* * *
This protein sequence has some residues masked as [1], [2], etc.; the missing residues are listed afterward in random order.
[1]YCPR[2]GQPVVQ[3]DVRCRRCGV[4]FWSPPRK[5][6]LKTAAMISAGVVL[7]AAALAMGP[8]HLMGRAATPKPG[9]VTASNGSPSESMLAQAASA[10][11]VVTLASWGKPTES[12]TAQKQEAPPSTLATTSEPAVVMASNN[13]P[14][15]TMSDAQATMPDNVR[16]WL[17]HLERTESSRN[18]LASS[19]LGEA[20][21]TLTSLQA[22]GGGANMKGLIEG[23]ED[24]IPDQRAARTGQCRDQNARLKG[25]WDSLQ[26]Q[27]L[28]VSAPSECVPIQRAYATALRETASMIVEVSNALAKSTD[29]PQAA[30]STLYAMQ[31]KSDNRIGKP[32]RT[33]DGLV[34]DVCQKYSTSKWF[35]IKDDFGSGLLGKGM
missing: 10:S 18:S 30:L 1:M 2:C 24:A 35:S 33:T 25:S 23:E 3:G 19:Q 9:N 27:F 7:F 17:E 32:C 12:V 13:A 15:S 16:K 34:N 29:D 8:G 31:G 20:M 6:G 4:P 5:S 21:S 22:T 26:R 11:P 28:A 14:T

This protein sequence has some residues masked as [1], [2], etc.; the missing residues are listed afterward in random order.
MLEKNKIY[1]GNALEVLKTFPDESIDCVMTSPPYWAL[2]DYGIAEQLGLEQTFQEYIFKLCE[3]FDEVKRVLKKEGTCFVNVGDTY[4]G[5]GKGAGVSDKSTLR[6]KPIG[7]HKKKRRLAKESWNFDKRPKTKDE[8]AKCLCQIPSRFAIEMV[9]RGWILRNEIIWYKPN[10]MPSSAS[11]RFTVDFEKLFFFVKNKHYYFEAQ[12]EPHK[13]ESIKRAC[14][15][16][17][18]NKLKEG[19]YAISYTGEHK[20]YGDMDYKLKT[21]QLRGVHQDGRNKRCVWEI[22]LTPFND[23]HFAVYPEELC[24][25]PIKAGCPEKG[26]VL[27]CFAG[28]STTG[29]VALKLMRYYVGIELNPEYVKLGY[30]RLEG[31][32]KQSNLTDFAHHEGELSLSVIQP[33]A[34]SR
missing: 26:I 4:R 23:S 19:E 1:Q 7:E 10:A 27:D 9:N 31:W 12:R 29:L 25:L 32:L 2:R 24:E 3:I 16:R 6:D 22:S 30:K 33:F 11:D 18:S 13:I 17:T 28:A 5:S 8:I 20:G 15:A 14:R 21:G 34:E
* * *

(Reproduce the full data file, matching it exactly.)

This protein sequence has some residues masked as [1], [2], etc.; the missing residues are listed afterward in random order.
[1]YCPR[2]GQPVVQ[3]DVRCRRCGV[4]FWSPPRK[5][6]LKTAAMISAGVVL[7]AAALAMGP[8]HLMGRAATPKPG[9]VTASNGSPSESMLAQAASA[10][11]VVTLASWGKPTES[12]TAQKQEAPPSTLATTSEPAVVMASNN[13]P[14][15]TMSDAQATMPDNVR[16]WL[17]HLERTESSRN[18]LASS[19]LGEA[20][21]TLTSLQA[22]GGGANMKGLIEG[23]ED[24]IPDQRAARTGQCRDQNARLKG[25]WDSLQ[26]Q[27]L[28]VSAPSECVPIQRAYATALRETASMIVEVSNALAKSTD[29]PQAA[30]STLYAMQ[31]KSDNRIGKP[32]RT[33]DGLV[34]DVCQKYSTSKWF[35]IKDDFGSGLLGKGM
missing: 10:S 18:S 30:L 1:M 2:C 24:A 35:S 33:T 25:S 23:E 3:G 19:Q 9:N 27:F 7:F 17:E 32:C 12:V 13:A 15:S 16:K 34:N 29:D 8:G 31:G 20:M 6:G 4:P 5:S 21:S 22:T 26:R 11:P 28:A 14:T

This protein sequence has some residues masked as [1], [2], etc.; the missing residues are listed afterward in random order.
MLEKNKIY[1]GNALEVLKTFPDESIDCVMTSPPYWAL[2]DYGIAEQLGLEQTFQEYIFKLCE[3]FDEVKRVLKKEGTCFVNVGDTY[4]G[5]GKGAGVSDKSTLR[6]KPIG[7]HKKKRRLAKESWNFDKRPKTKDE[8]AKCLCQIPSRFAIEMV[9]RGWILRNEIIWYKPN[10]MPSSAS[11]RFTVDFEKLFFFVKNKHYYFEAQ[12]EPHK[13]ESIKRAC[14][15][16][17][18]NKLKEG[19]YAISYTGEHK[20]YGDMDYKLKT[21]QLRGVHQDGRNKRCVWEI[22]LTPFND[23]HFAVYPEELC[24][25]PIKAGCPEKG[26]VL[27]CFAG[28]STTG[29]VALKLMRYYVGIELNPEYVKLGY[30]RLEG[31][32]KQSNLTDFAHHEGELSLSVIQP[33]A[34]SR
missing: 26:I 4:R 23:S 19:E 1:Q 7:E 10:A 27:D 9:N 31:W 12:R 29:L 25:L 32:L 2:R 24:E 3:I 16:R 6:D 22:S 30:K 33:F 11:D 18:S 13:I 17:T 28:A 5:S 8:I 20:G 15:A 14:R 21:G 34:E